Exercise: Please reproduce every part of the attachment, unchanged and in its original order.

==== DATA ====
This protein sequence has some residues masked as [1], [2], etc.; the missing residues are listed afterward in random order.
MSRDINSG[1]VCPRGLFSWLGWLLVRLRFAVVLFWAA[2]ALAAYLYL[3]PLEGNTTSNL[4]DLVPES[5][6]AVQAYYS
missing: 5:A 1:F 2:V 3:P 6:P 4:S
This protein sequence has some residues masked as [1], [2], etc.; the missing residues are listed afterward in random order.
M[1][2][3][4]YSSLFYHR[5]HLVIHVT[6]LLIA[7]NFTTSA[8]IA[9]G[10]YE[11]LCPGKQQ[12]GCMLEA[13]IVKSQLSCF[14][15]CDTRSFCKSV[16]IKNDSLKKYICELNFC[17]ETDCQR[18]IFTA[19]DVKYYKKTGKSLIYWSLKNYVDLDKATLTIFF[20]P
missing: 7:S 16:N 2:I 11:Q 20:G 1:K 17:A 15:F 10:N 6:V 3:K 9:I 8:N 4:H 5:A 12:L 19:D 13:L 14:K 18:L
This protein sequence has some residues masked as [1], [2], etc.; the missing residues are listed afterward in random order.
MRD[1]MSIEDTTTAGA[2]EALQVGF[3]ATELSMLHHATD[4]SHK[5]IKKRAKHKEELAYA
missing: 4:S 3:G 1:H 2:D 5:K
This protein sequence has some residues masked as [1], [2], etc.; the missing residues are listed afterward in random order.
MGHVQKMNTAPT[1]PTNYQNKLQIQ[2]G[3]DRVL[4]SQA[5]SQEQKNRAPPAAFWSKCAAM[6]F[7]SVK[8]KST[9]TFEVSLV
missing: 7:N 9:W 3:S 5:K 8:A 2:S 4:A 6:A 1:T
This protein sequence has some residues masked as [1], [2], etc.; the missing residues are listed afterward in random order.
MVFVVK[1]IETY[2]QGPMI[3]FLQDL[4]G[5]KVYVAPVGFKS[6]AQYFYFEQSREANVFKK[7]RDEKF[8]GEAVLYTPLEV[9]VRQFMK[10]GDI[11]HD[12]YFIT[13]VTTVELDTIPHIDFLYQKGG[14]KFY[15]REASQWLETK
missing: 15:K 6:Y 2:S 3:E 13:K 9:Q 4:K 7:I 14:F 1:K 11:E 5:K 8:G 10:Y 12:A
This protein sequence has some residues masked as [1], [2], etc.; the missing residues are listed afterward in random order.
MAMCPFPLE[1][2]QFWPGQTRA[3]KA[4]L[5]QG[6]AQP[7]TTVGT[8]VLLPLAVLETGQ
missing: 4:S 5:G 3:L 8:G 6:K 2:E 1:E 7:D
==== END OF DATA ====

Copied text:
This protein sequence has some residues masked as [1], [2], etc.; the missing residues are listed afterward in random order.
MSRDINSG[1]VCPRGLFSWLGWLLVRLRFAVVLFWAA[2]ALAAYLYL[3]PLEGNTTSNL[4]DLVPES[5][6]AVQAYYS
missing: 5:A 1:F 2:V 3:P 6:P 4:S
This protein sequence has some residues masked as [1], [2], etc.; the missing residues are listed afterward in random order.
M[1][2][3][4]YSSLFYHR[5]HLVIHVT[6]LLIA[7]NFTTSA[8]IA[9]G[10]YE[11]LCPGKQQ[12]GCMLEA[13]IVKSQLSCF[14][15]CDTRSFCKSV[16]IKNDSLKKYICELNFC[17]ETDCQR[18]IFTA[19]DVKYYKKTGKSLIYWSLKNYVDLDKATLTIFF[20]P
missing: 7:S 16:N 2:I 11:Q 20:G 1:K 17:A 15:F 10:N 6:V 3:K 9:I 8:N 4:H 5:A 12:L 19:D 13:L 14:K 18:L
This protein sequence has some residues masked as [1], [2], etc.; the missing residues are listed afterward in random order.
MRD[1]MSIEDTTTAGA[2]EALQVGF[3]ATELSMLHHATD[4]SHK[5]IKKRAKHKEELAYA
missing: 4:S 3:G 1:H 2:D 5:K
This protein sequence has some residues masked as [1], [2], etc.; the missing residues are listed afterward in random order.
MGHVQKMNTAPT[1]PTNYQNKLQIQ[2]G[3]DRVL[4]SQA[5]SQEQKNRAPPAAFWSKCAAM[6]F[7]SVK[8]KST[9]TFEVSLV
missing: 7:N 9:W 3:S 5:K 8:A 2:S 4:A 6:A 1:T
This protein sequence has some residues masked as [1], [2], etc.; the missing residues are listed afterward in random order.
MVFVVK[1]IETY[2]QGPMI[3]FLQDL[4]G[5]KVYVAPVGFKS[6]AQYFYFEQSREANVFKK[7]RDEKF[8]GEAVLYTPLEV[9]VRQFMK[10]GDI[11]HD[12]YFIT[13]VTTVELDTIPHIDFLYQKGG[14]KFY[15]REASQWLETK
missing: 15:K 6:Y 2:S 3:E 13:K 9:Q 4:K 7:I 14:F 1:K 11:E 5:K 8:G 10:Y 12:A
This protein sequence has some residues masked as [1], [2], etc.; the missing residues are listed afterward in random order.
MAMCPFPLE[1][2]QFWPGQTRA[3]KA[4]L[5]QG[6]AQP[7]TTVGT[8]VLLPLAVLETGQ
missing: 4:S 5:G 3:L 8:G 6:K 2:E 1:E 7:D